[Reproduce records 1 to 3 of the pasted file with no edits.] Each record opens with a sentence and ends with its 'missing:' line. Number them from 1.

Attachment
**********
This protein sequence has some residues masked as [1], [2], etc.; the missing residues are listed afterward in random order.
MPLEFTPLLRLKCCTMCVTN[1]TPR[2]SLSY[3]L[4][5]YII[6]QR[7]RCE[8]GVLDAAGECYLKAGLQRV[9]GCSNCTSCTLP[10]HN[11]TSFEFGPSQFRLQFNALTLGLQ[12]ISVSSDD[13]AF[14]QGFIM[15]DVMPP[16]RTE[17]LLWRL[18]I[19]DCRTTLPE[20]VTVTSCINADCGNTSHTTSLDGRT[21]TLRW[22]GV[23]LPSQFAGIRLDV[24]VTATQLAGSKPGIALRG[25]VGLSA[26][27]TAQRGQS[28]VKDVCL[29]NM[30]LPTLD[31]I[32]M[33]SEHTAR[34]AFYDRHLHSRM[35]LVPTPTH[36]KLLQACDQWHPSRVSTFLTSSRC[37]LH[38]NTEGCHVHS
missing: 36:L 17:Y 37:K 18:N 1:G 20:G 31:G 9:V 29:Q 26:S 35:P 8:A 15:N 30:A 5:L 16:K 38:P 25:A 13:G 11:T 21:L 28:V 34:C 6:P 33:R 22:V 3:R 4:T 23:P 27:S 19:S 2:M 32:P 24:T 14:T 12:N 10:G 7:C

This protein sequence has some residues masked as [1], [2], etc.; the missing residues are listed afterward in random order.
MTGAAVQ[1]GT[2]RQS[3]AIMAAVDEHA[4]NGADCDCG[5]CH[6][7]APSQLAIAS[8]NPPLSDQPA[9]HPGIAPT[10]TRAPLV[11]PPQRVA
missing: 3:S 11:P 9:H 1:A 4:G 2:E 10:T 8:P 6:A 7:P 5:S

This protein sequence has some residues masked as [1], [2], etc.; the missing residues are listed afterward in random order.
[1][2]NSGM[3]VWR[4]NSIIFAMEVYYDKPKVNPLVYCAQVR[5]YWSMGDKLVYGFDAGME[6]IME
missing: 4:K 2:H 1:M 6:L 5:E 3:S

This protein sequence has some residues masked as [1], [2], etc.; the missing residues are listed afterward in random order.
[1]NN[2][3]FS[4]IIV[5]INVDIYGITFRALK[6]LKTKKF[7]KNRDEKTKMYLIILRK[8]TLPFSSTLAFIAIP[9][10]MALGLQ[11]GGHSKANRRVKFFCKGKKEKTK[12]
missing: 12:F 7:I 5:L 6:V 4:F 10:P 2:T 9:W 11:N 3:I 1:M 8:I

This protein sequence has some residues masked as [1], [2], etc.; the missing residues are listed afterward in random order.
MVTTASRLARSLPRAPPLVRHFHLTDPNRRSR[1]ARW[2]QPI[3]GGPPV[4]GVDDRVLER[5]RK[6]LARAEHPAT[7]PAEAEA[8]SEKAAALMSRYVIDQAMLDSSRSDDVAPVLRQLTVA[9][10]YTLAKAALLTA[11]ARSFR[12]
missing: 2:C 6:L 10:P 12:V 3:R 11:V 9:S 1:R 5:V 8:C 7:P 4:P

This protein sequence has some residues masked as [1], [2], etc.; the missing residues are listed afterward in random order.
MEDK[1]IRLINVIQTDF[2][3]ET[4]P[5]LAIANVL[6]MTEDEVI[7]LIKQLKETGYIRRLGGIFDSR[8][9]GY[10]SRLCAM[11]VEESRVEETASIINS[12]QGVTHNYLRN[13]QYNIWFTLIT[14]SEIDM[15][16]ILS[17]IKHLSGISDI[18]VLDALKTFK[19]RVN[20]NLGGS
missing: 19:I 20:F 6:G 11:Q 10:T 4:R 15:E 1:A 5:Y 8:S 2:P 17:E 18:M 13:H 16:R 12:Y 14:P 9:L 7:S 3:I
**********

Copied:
This protein sequence has some residues masked as [1], [2], etc.; the missing residues are listed afterward in random order.
MPLEFTPLLRLKCCTMCVTN[1]TPR[2]SLSY[3]L[4][5]YII[6]QR[7]RCE[8]GVLDAAGECYLKAGLQRV[9]GCSNCTSCTLP[10]HN[11]TSFEFGPSQFRLQFNALTLGLQ[12]ISVSSDD[13]AF[14]QGFIM[15]DVMPP[16]RTE[17]LLWRL[18]I[19]DCRTTLPE[20]VTVTSCINADCGNTSHTTSLDGRT[21]TLRW[22]GV[23]LPSQFAGIRLDV[24]VTATQLAGSKPGIALRG[25]VGLSA[26][27]TAQRGQS[28]VKDVCL[29]NM[30]LPTLD[31]I[32]M[33]SEHTAR[34]AFYDRHLHSRM[35]LVPTPTH[36]KLLQACDQWHPSRVSTFLTSSRC[37]LH[38]NTEGCHVHS
missing: 36:L 17:Y 37:K 18:N 1:G 20:G 31:G 9:V 29:Q 26:S 35:P 8:A 15:N 30:A 5:L 16:K 38:P 25:A 13:G 11:T 21:L 28:V 34:C 6:P 33:R 22:V 3:R 4:T 23:P 27:S 19:S 2:M 32:P 24:T 14:T 12:N 10:G 7:C

This protein sequence has some residues masked as [1], [2], etc.; the missing residues are listed afterward in random order.
MTGAAVQ[1]GT[2]RQS[3]AIMAAVDEHA[4]NGADCDCG[5]CH[6][7]APSQLAIAS[8]NPPLSDQPA[9]HPGIAPT[10]TRAPLV[11]PPQRVA
missing: 3:S 11:P 9:H 1:A 4:G 2:E 10:T 8:P 6:A 7:P 5:S

This protein sequence has some residues masked as [1], [2], etc.; the missing residues are listed afterward in random order.
[1][2]NSGM[3]VWR[4]NSIIFAMEVYYDKPKVNPLVYCAQVR[5]YWSMGDKLVYGFDAGME[6]IME
missing: 4:K 2:H 1:M 6:L 5:E 3:S